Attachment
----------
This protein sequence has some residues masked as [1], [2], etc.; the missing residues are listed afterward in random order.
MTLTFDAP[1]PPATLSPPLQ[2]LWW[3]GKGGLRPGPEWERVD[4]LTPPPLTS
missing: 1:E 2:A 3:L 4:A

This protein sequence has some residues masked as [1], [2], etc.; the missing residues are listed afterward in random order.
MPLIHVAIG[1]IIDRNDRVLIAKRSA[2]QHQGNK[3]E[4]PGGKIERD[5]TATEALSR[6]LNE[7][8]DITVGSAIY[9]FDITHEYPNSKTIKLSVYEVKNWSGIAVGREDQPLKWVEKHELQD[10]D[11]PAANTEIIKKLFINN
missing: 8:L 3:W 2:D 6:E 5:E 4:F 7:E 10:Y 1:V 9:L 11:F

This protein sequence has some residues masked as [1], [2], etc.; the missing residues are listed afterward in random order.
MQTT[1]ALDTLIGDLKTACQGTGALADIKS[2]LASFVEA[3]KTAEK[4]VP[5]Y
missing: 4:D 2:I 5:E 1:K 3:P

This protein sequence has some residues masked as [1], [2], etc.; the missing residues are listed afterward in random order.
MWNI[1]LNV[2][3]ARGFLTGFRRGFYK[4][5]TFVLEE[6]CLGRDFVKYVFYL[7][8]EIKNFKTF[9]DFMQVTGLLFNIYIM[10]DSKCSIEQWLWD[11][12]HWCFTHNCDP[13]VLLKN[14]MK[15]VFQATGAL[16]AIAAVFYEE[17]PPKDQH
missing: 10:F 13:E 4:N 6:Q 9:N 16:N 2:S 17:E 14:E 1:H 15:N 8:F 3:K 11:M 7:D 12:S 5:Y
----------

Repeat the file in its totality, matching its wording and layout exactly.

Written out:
This protein sequence has some residues masked as [1], [2], etc.; the missing residues are listed afterward in random order.
MTLTFDAP[1]PPATLSPPLQ[2]LWW[3]GKGGLRPGPEWERVD[4]LTPPPLTS
missing: 1:E 2:A 3:L 4:A

This protein sequence has some residues masked as [1], [2], etc.; the missing residues are listed afterward in random order.
MPLIHVAIG[1]IIDRNDRVLIAKRSA[2]QHQGNK[3]E[4]PGGKIERD[5]TATEALSR[6]LNE[7][8]DITVGSAIY[9]FDITHEYPNSKTIKLSVYEVKNWSGIAVGREDQPLKWVEKHELQD[10]D[11]PAANTEIIKKLFINN
missing: 8:L 3:W 2:D 6:E 5:E 4:F 7:E 10:Y 1:V 9:L 11:F

This protein sequence has some residues masked as [1], [2], etc.; the missing residues are listed afterward in random order.
MQTT[1]ALDTLIGDLKTACQGTGALADIKS[2]LASFVEA[3]KTAEK[4]VP[5]Y
missing: 4:D 2:I 5:E 1:K 3:P

This protein sequence has some residues masked as [1], [2], etc.; the missing residues are listed afterward in random order.
MWNI[1]LNV[2][3]ARGFLTGFRRGFYK[4][5]TFVLEE[6]CLGRDFVKYVFYL[7][8]EIKNFKTF[9]DFMQVTGLLFNIYIM[10]DSKCSIEQWLWD[11][12]HWCFTHNCDP[13]VLLKN[14]MK[15]VFQATGAL[16]AIAAVFYEE[17]PPKDQH
missing: 10:F 13:E 4:N 6:Q 9:N 16:N 2:S 17:E 14:E 1:H 15:N 8:F 3:K 11:M 7:D 12:S 5:Y